2019 Audi A8 Doubles Down on Digital [w/ Videos]
The Audi A8 hasn’t been around as long as fellow full-size Euro luxury heavyweights (pardon the pun) BMW 7 Series and Mercedes-Benz S-Class and, consequently or coincidentally, it has by-and-large played second fiddle to those two in the marketplace. But Audi has just revealed the all new fifth-generation rendition of its aluminum-shelled flagship four-door, and it has a few cool tricks that might just send the lab rats in Munich and Stuttgart back to their respective think tanks.
As ever, the new A8’s platform (which is a variation of the corporate MLB architecture) is fabricated almost entirely from aluminum (along with steel, magnesium and some CFRP), and will be offered in both standard (which won’t be coming here to the U.S., along with the V6 and V8 TDI diesels for what should by now be painfully obvious reasons) and long wheelbase incarnations. A 3.0L twin-turbo V6 rated at 340 horsepower will be standard, while a 460 horsepower 4.0L twin-turbo V8 will be optional, followed eventually by a W12, a speedy S8, and an e-tron plug-in hybrid. Naturally, quattro AWD and automatic transmissions with many, many speeds will be standard.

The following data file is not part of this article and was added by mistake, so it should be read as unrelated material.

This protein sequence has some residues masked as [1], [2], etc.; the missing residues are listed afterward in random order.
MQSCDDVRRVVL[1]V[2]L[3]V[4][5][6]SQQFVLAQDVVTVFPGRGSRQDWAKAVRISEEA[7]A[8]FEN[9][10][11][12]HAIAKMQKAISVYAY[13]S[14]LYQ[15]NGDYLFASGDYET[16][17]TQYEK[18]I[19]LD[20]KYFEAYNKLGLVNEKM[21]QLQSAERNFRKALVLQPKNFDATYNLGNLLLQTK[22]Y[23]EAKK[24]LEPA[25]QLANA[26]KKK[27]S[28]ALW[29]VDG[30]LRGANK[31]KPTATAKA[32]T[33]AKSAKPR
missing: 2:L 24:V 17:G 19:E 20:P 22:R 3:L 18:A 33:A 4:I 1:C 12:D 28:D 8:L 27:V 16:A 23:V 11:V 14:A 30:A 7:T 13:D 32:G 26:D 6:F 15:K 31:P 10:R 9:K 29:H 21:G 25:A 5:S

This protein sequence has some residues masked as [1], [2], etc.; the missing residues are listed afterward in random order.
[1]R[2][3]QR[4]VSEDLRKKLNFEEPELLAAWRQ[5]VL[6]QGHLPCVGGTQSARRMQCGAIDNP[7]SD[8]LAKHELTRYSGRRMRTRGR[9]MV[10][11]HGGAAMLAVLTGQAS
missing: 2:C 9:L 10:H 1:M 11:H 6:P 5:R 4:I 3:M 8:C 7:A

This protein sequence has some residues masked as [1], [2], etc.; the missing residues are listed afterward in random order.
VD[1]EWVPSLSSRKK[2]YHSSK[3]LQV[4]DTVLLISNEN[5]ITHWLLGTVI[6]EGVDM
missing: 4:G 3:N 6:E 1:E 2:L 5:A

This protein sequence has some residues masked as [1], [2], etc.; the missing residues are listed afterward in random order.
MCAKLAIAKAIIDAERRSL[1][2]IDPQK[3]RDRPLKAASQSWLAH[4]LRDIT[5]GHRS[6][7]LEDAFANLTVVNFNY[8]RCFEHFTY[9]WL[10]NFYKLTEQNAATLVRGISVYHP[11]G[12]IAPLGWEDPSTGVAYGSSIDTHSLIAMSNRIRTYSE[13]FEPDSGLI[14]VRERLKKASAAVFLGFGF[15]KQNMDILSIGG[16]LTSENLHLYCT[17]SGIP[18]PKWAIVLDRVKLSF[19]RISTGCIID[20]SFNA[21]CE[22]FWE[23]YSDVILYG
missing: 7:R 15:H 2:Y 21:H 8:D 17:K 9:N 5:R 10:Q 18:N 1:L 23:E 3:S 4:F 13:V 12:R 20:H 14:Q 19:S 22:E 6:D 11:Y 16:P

Those aren’t the only noteworthy chassis tidbits, though: Thanks to the A8’s 48-volt electrical system (most cars still run 12-volt setups), it comes with a “mild hybrid” system standard on all models that recovers kinetic energy when slowing and stopping, adding a bit of boost (about 16 horsepower worth according to Audi) under acceleration, and switching the engine back on when it’s time to pull away from a stop. The 48V electrics also provide power for things like the four-wheel steering, an active suspension system that controls each wheel independently, huge 10.1” in-dash touchscreen and, the undoubted star of the new A8’s tech show, a Level 3 autonomous driving system. Unlike the Level 1 and Level 2 systems currently offered (Yes, even Tesla’s Autopilot is currently considered to be only Level 2.), the A8’s Level 3 system can do things like park and negotiate traffic jams (albeit at speeds up to and below 37 mph and only on highways and roads with physical dividers) without human intervention like touching the steering wheel every few seconds, though the driver will still need to be ready to take over if needed. The future really is now, or at least it will be later this year for Europe and sometime in 2018 for North America.